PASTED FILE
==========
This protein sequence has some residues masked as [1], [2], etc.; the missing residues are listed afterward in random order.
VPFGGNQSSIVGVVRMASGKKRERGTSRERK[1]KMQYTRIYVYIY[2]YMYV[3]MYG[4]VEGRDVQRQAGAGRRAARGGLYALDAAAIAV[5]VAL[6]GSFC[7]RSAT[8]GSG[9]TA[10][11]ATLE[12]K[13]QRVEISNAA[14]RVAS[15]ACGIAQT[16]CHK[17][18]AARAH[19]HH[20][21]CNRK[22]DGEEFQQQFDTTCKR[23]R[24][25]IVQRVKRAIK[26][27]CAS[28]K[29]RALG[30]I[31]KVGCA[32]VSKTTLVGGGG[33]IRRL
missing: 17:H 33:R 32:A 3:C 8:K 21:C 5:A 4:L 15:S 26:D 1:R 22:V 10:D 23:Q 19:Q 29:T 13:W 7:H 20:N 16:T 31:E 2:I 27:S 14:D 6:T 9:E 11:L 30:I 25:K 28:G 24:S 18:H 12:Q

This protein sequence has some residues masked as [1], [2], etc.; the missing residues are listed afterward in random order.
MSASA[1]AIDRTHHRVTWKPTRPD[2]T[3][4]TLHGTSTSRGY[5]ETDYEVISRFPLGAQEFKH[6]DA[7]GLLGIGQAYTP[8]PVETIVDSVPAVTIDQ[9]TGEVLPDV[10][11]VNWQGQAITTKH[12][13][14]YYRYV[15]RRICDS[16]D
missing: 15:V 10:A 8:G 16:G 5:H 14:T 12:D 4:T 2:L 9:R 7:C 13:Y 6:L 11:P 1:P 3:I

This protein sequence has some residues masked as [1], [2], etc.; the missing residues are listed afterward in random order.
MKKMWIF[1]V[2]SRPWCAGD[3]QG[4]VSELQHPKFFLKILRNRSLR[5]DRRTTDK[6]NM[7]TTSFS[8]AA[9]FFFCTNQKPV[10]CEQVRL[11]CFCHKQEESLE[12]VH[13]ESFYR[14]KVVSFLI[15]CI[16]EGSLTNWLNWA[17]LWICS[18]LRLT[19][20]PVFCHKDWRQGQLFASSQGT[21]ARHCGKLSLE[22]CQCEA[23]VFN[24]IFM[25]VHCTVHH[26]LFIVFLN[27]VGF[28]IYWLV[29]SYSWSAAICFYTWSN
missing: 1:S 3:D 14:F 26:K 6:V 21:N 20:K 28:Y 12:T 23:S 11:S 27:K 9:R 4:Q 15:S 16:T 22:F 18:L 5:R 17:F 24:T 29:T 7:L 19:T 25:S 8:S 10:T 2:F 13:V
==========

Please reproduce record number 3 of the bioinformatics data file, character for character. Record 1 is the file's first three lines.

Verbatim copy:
This protein sequence has some residues masked as [1], [2], etc.; the missing residues are listed afterward in random order.
MKKMWIF[1]V[2]SRPWCAGD[3]QG[4]VSELQHPKFFLKILRNRSLR[5]DRRTTDK[6]NM[7]TTSFS[8]AA[9]FFFCTNQKPV[10]CEQVRL[11]CFCHKQEESLE[12]VH[13]ESFYR[14]KVVSFLI[15]CI[16]EGSLTNWLNWA[17]LWICS[18]LRLT[19][20]PVFCHKDWRQGQLFASSQGT[21]ARHCGKLSLE[22]CQCEA[23]VFN[24]IFM[25]VHCTVHH[26]LFIVFLN[27]VGF[28]IYWLV[29]SYSWSAAICFYTWSN
missing: 1:S 3:D 14:F 26:K 6:V 21:N 20:K 28:Y 12:T 23:S 11:S 27:K 9:R 4:Q 15:S 16:T 22:F 18:L 5:R 17:F 24:T 29:T 7:L 19:T 25:S 8:S 10:T 2:F 13:V